In c.1560, scholars had come see and to point out that Sarah and Saraswati had the same religious story motif:

“But long before Georgi [1762], the English Orientalist Hyde [c.1700] (Ѻ), and long before Hyde, Postel (1552) (Ѻ) had declared the name of Brahma to be a corruption of Abraham—a view which appears to have been common among Mohammedans; and Catholic missionaries early expounded this discovery amongst the Hindus, adding that the name of the female deity Saraswati was only a corruption of Sarah.”
— John Robertson (1889), Christ and Krishna (pg. 6) [2]

To remedy this apparent inconsistence, Hindu apologists argued that the Jews were of Hindu origin and Christian apologists argued that the Hindu’s copied Old Testament when they wrote the Vedas. It wasn’t until the translation of the Rosetta Stone (1820s), however, that scholars began to see the true Egyptian origin to both stories.

In 1996, Gary Greenberg, in his “The Wife / Sister Stories” section, of his The Bible Myth: the African Origin of the Jewish People, connects the three “wife/sister” stories in the Old Testament, two involving Abraham and Sarah, and one involving Isaac and his wife, with the two Horus genealogies of the Egyptians. [1]

Hagar | Hagar river?
In the 2000s, scholars were beginning to point out that overlapping similarity that, in Judaism, Sarah had a handmaiden named “Hagar”, and that, in Hinduism and in India, the Sarasvati River (Ѻ) has a tributary named “Ghaggar” river (Ѻ):

“In Hindu mythology, Sarai-Svati is Brahm's sister. The bible gives two stories of Abraham. In this first version, Abraham told Pharaoh that he was lying when he introduced Sarai as his sister. In the second version, he also told the king of Gerar that Sarai was really his sister. However, when the king scolded him for lying, Abraham said that Sarai was in reality both his wife and his sister! (Genesis 20:12.). But the anomalies don't end here. In India, a tributary of the river Saraisvati is Ghaggar. Another tributary of the same river is Hakra. According to Jewish traditions, Hagar was Sarai's maidservant; the Moslems say she was an Egyptian princess. Notice the similarities of Ghaggar, Hakra and Hagar.”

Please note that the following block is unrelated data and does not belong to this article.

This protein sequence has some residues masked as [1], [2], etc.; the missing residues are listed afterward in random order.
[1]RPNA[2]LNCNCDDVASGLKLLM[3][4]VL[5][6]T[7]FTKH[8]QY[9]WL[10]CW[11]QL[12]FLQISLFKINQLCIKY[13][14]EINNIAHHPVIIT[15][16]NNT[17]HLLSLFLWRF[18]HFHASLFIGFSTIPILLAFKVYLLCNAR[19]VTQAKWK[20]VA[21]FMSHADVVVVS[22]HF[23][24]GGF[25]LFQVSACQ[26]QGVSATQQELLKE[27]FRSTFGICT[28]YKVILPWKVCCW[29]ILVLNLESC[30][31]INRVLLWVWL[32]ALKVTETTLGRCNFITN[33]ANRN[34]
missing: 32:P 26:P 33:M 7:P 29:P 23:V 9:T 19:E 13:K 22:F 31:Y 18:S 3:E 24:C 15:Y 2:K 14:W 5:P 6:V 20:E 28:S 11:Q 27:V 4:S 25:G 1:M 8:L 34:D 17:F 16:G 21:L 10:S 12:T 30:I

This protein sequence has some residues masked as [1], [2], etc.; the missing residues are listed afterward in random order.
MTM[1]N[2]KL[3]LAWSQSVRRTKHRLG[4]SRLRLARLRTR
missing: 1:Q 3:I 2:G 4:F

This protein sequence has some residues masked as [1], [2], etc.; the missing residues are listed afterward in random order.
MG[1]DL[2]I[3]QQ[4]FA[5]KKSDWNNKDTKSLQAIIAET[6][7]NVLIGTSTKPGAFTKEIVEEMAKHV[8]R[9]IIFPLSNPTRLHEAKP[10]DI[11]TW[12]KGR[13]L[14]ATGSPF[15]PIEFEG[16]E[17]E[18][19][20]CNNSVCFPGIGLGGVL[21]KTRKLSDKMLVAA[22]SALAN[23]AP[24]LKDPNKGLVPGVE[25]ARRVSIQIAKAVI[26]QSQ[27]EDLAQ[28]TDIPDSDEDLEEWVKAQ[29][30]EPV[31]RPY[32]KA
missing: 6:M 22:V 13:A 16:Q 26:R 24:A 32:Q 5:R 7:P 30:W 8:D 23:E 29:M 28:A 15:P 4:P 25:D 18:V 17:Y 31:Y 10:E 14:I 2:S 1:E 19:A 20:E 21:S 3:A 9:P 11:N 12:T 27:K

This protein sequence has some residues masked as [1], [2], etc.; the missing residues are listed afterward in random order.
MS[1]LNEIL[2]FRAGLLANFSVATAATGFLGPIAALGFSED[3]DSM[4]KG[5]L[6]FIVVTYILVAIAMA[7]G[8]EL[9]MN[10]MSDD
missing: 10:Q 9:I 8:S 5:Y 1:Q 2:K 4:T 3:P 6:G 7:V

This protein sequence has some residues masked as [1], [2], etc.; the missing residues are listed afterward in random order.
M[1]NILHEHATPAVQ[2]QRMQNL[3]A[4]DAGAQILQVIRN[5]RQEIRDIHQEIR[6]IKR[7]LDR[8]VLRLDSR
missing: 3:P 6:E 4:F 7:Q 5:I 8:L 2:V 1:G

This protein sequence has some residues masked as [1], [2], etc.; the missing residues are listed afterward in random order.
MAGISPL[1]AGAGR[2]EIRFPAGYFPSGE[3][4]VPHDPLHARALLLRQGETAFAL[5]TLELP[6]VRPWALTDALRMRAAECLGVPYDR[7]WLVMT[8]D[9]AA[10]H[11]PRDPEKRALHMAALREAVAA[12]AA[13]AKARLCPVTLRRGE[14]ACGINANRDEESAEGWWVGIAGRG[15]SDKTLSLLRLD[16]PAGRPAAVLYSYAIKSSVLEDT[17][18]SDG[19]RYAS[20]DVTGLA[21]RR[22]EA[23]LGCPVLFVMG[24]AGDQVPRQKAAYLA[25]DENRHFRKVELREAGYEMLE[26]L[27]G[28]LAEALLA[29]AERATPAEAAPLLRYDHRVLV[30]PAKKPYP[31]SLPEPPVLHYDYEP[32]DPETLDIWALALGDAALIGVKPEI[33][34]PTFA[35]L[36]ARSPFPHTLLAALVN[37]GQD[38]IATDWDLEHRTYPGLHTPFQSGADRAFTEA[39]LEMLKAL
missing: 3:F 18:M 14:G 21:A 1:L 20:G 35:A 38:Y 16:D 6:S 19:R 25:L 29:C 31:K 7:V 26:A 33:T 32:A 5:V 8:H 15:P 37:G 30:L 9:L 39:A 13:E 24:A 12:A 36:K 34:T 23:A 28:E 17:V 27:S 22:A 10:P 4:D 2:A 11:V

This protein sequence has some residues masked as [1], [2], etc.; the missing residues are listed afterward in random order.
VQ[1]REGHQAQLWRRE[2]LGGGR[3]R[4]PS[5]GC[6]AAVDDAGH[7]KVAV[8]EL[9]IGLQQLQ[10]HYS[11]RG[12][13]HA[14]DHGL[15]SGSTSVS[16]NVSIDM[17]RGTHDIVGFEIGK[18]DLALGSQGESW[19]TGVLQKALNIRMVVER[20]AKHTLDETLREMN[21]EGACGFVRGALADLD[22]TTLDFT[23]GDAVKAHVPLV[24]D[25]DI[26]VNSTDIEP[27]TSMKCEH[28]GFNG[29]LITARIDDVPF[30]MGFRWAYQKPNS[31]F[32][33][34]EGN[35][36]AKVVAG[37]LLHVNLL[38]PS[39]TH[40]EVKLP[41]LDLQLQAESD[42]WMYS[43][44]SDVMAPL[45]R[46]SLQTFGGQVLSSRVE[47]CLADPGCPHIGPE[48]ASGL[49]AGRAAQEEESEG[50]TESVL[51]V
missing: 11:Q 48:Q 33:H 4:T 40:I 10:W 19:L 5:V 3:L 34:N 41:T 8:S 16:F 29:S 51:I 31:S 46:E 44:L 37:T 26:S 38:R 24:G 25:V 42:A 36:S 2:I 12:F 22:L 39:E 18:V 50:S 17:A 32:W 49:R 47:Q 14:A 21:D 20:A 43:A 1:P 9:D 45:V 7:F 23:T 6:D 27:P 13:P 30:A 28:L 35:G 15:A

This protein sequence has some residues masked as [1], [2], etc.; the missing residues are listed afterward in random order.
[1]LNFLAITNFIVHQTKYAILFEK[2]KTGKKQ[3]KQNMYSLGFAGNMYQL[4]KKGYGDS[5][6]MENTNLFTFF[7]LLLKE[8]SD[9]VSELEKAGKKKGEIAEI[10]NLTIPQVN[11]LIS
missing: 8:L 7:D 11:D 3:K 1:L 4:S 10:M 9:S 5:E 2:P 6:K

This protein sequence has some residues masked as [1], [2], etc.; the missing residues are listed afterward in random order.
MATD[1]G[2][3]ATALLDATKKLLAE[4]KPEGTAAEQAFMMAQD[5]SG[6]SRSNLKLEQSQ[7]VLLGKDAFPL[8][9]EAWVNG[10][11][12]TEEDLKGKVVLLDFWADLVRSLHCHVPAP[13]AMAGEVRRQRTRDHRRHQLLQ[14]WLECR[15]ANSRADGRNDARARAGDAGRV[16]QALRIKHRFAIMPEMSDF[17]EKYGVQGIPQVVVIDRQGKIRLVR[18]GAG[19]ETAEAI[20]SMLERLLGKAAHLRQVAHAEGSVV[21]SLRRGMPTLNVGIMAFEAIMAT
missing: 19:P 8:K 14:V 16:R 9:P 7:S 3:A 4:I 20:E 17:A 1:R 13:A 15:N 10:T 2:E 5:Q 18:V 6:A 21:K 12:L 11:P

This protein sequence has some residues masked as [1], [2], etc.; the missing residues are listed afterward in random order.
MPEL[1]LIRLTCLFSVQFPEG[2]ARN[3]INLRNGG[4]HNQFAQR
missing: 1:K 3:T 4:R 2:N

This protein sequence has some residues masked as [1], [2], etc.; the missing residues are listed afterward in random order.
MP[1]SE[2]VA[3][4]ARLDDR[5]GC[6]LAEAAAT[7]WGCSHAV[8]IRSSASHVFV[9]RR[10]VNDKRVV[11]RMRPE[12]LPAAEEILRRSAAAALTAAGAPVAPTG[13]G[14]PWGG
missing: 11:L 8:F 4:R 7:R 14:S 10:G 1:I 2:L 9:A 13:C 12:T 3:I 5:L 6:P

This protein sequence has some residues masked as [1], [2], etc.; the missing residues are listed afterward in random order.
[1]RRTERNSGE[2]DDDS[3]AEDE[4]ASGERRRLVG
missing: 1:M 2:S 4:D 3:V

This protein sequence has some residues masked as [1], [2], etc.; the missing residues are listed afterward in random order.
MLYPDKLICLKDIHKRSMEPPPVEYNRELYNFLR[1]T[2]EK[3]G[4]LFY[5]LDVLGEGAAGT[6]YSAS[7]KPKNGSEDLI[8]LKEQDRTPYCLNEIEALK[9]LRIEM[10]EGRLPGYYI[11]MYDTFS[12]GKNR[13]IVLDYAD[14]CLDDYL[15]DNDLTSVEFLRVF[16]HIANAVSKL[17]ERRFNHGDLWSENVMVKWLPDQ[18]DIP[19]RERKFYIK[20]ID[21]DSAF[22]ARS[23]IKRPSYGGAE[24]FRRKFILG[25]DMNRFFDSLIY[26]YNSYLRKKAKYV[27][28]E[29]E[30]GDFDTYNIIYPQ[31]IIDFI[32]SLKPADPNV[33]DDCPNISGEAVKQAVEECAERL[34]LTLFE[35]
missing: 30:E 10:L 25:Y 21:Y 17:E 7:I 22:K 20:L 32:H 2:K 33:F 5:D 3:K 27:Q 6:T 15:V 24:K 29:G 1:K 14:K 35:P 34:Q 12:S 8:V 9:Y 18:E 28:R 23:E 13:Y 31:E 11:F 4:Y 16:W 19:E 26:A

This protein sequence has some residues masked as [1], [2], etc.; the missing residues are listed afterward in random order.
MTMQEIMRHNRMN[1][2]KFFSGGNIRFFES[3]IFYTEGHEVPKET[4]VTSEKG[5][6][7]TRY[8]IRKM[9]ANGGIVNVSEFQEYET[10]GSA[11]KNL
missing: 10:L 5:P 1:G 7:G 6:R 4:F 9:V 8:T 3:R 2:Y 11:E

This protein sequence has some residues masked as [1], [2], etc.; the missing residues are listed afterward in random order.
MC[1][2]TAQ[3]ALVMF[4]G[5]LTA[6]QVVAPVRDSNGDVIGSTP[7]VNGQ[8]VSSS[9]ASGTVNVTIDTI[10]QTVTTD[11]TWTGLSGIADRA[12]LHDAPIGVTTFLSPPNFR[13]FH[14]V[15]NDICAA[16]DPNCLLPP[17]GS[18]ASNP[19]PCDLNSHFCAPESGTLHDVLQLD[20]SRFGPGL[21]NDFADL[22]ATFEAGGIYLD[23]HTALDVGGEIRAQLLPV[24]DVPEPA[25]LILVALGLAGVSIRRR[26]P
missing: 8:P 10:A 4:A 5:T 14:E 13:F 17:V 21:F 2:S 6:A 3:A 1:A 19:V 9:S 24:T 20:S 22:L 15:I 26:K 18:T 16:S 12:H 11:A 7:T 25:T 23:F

— Gene Matlock (2002), “Who Was Abraham?” [5]

“We note that the name of Brahma's consort Sarasvati seems to resonate with that of Abraham's wife, Sarah. Also, in India, the Sarasvati River (Ѻ) includes a tributary known as the Ghaggar (Ѻ). Another tributary of the same river is called the Hakra. According to Jewish tradition, Hagar was Sarah's maidservant.”
Steven Rosen (2006), Essential Hinduism (pg. 12)

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Sarah and Saraswati (labeled)
An indexed section of names “Sarah” and “Saraswati”, from Donald Mackenzie’s Mythology of the Babylonian People (1915), showing the similarities between Abraham’s wife (Sarai / Sarah) and Brahma’s wife (Saraswati), albeit addressed on separate pages, annotated to show the prefix Sa- (or S-r-i common to both names) means “Sirius” and Ras- (or -Ra- common to both names) means “Ra” the sun or sun god, in the original Egyptian astro-theological meaning of each name component. [3]

Quotes
The following are related quotes:

“Have you ever noticed that Abraham and his wife Sarah of the monotheistic Judeo-Christian and Muslim religions are nearly identical in name to Brahma and his wife Saraswati of the Hindu religion?
— Rainbow Warrior (2014), “Brahma and Abraham” (Ѻ)(Ѻ)

References
1. Greenberg, Gary. (1996). The Bible Myth: the African Origins of the Jewish People (formerly published as The Moses Mystery) (§: The Wife / Sister Stories, pgs. 209-13). Citadel Press.
2. (a) Georgi, Antonio. (1762). Alphabetum Tibetanum: the Beginning of Tibetology in the Western World (abs). Publisher.
(b) Robertson, John. (1889), Christ and Krishna (pg. 6). Publisher.
3. Mackenzie, Donald. (1915). Mythology of the Babylonian People. (pg. 528). Bracken Books.
4. Pliny (the Elder). (77AD). Natural History, Volume 1 (translators: John Bostock and H.T. Riley) (pg. 67). Henry G. Bohn, 1855.
5. Matlock, Gene D. (2002). “Who Was Abraham?” (Ѻ) (§: Abraham = Braham; Sarah = Saraswati). Publisher.
6. Budge, Wallis. (1904). The Gods of the Egyptians, Volume One (important stars, pg. 83; Apollo, pg. 486; Horus son of Ra or son of Osiris, depending on text, pg. 487; seven scorpions, pgs. 487-88). Dover, 1969.

Further reading
● Karadja, Mary. (1912). King Solomon (pgs. 130-31). Publisher.
● Choudhury, Anjali. (2018). “Why Did Brahma Marry His Own Daughter Saraswati?” (Ѻ), The Humor Nation, Aug 13.

External links
Hinduism and Judaism – Wikipedia.